Sat, Oct 05, 2019 - Page 3 News List

MOL, agencies discuss migrant worker service fees

Staff writer, with CNA

The Ministry of Labor (MOL) on Wednesday hosted a meeting of labor groups and employment agencies to resolve their differences in opinion regarding service fees for migrant workers who want to renew their contracts after three years in Taiwan.

Labor brokers are not allowed to charge migrant workers another placement fee if they wish to renew their contracts after three years of employment, the ministry said.

That practice was banned in an amendment to the Employment Service Act (就業服務法) in 2016, which also lifted the requirement for blue-collar foreign workers to leave the country after three years.

However, many labor brokers in Taiwan have been urging the government to reconsider, citing rising operating costs as a major factor.

Brokers wanted the ban on a second placement fee revoked because of the time and costs involved in the contract renewal process, Workforce Development Agency Director-General Huang Chiu-kuei (黃秋桂) said after the meeting.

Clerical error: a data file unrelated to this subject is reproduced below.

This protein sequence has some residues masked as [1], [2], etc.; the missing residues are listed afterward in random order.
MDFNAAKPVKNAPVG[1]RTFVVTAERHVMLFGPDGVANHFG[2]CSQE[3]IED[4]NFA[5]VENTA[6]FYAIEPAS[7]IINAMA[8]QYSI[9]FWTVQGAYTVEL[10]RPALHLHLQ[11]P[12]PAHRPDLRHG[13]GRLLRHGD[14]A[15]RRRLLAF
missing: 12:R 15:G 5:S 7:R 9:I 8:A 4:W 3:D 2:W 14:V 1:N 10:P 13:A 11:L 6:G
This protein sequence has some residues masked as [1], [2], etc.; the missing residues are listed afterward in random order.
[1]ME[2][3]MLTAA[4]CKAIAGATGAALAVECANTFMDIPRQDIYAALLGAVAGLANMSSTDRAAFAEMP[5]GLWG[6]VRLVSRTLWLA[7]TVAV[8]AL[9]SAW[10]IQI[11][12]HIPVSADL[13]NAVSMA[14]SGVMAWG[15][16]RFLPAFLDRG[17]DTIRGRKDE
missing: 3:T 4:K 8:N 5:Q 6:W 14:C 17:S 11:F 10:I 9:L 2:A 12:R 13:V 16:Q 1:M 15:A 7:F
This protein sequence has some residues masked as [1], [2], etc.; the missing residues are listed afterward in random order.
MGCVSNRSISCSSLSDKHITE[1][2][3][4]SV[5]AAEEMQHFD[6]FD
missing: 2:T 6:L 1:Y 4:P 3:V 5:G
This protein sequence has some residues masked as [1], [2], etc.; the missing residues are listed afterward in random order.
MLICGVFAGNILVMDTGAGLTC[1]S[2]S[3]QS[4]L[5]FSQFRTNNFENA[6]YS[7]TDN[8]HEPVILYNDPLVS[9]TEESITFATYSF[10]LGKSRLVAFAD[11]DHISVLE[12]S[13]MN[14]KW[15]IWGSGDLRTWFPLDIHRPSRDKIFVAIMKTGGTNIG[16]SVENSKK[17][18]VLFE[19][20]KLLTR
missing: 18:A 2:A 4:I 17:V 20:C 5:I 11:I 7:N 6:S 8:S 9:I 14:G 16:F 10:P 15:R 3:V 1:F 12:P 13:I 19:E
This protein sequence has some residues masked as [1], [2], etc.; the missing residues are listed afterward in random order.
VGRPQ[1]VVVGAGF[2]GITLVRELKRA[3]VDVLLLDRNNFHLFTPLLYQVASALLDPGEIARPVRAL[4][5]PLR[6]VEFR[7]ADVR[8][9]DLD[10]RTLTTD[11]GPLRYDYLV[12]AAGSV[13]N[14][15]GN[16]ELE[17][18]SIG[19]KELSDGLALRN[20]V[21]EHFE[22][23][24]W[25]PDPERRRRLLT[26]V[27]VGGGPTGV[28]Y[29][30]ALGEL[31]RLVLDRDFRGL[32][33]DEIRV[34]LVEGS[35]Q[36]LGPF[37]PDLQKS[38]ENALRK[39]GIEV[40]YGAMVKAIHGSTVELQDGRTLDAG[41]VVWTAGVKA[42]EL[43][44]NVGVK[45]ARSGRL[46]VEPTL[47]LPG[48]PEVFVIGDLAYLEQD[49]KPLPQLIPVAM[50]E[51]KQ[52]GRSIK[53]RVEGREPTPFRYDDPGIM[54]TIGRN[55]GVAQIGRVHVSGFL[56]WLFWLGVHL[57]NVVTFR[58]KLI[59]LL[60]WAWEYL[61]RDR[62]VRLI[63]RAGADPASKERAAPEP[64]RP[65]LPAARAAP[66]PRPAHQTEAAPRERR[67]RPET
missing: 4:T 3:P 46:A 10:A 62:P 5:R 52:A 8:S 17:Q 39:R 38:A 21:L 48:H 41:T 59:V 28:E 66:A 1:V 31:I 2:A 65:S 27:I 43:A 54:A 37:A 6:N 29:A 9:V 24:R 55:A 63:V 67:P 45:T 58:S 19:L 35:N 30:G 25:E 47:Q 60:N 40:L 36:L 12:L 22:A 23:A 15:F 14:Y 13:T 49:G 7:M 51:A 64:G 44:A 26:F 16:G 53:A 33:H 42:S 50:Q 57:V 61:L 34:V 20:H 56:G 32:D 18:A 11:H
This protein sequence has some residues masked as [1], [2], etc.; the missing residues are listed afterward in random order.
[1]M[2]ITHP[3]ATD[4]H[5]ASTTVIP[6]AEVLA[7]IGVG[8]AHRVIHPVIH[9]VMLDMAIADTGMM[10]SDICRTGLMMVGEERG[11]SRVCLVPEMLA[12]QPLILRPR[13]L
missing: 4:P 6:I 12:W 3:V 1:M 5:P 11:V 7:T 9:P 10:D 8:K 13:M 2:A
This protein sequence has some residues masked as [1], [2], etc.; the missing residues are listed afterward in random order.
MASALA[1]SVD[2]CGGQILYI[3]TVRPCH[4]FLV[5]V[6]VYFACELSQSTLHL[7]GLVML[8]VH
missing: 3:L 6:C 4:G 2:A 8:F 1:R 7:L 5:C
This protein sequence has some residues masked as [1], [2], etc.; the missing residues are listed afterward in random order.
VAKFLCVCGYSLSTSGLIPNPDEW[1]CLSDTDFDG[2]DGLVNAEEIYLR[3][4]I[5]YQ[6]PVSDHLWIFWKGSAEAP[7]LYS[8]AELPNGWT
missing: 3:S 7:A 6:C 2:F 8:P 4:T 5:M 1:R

According to the Migrant Empowerment Network in Taiwan (MENT), foreigners seeking to renew their contracts in Taiwan are typically charged a service fee of NT$20,000 to NT$100,000 by labor agencies, even though such fees are banned if a worker has completed a previous contract or is renewing their contract with their current employer.

It is commonplace for brokers in Taiwan to charge the fee, known by migrant workers as “job-buying fees,” especially following the 2016 amendment to the Employment Service Act, MENT said.

The illegal practice is so pervasive that agencies know exactly how to avoid getting caught, MENT said, adding that it has brought up the issue with the ministry on many occasions, but nothing has been done.

Taiwan International Workers’ Association member Chen Hsiu-lien (陳秀蓮) said that brokers who complain about rising operating costs should disclose to the public the exorbitant fees they charge employers and migrant workers.

The ministry said it would continue its efforts to help bridge the two groups’ differences.

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